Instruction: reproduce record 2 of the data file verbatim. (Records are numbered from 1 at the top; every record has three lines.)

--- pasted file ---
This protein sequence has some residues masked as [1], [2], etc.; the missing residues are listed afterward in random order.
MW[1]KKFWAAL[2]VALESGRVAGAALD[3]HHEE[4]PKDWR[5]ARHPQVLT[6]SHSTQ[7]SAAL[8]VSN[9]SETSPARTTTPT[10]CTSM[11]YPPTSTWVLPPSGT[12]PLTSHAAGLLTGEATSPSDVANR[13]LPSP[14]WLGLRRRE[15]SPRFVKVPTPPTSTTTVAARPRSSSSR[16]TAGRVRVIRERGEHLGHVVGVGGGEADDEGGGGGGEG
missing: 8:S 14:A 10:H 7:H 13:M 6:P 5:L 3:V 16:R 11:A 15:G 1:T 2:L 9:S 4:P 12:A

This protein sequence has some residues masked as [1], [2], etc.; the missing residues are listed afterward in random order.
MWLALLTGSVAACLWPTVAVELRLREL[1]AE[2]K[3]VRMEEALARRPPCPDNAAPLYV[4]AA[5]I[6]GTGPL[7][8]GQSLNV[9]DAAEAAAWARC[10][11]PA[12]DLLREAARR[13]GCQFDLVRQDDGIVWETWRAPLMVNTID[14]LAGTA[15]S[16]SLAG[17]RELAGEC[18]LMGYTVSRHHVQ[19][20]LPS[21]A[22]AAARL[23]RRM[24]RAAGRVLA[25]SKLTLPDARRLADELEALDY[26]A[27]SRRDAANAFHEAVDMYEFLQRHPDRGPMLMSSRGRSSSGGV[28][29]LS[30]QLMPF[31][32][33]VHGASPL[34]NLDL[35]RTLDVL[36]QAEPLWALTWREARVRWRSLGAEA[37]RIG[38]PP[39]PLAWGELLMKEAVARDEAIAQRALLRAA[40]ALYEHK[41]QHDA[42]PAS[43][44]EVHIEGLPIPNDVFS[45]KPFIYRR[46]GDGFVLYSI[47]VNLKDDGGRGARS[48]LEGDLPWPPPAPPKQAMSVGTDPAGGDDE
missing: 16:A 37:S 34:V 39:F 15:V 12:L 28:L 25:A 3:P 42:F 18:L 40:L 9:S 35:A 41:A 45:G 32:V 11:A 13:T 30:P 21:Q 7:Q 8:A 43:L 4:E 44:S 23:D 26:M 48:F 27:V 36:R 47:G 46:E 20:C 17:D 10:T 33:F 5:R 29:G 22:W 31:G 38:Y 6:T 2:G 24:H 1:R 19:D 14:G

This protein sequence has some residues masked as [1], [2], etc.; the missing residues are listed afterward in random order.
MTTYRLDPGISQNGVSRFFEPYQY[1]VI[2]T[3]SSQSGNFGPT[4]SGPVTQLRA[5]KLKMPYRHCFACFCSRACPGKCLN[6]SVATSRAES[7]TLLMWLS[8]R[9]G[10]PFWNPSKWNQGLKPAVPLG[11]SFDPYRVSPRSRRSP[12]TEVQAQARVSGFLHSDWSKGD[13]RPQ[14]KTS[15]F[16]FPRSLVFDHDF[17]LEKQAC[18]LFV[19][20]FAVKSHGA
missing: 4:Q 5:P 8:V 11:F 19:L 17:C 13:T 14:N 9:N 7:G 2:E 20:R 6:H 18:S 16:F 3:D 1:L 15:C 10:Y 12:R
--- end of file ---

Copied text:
This protein sequence has some residues masked as [1], [2], etc.; the missing residues are listed afterward in random order.
MWLALLTGSVAACLWPTVAVELRLREL[1]AE[2]K[3]VRMEEALARRPPCPDNAAPLYV[4]AA[5]I[6]GTGPL[7][8]GQSLNV[9]DAAEAAAWARC[10][11]PA[12]DLLREAARR[13]GCQFDLVRQDDGIVWETWRAPLMVNTID[14]LAGTA[15]S[16]SLAG[17]RELAGEC[18]LMGYTVSRHHVQ[19][20]LPS[21]A[22]AAARL[23]RRM[24]RAAGRVLA[25]SKLTLPDARRLADELEALDY[26]A[27]SRRDAANAFHEAVDMYEFLQRHPDRGPMLMSSRGRSSSGGV[28][29]LS[30]QLMPF[31][32][33]VHGASPL[34]NLDL[35]RTLDVL[36]QAEPLWALTWREARVRWRSLGAEA[37]RIG[38]PP[39]PLAWGELLMKEAVARDEAIAQRALLRAA[40]ALYEHK[41]QHDA[42]PAS[43][44]EVHIEGLPIPNDVFS[45]KPFIYRR[46]GDGFVLYSI[47]VNLKDDGGRGARS[48]LEGDLPWPPPAPPKQAMSVGTDPAGGDDE
missing: 16:A 37:S 34:V 39:F 15:V 12:L 28:L 25:A 3:P 42:F 18:L 40:L 9:S 35:A 41:A 45:G 32:V 11:A 13:T 30:P 21:Q 7:Q 8:A 43:L 4:E 44:S 23:D 26:M 48:F 27:V 36:R 47:G 46:E 20:C 17:D 10:T 33:F 5:R 29:G 22:W 31:G 38:Y 6:T 2:G 24:H 1:R 19:D 14:G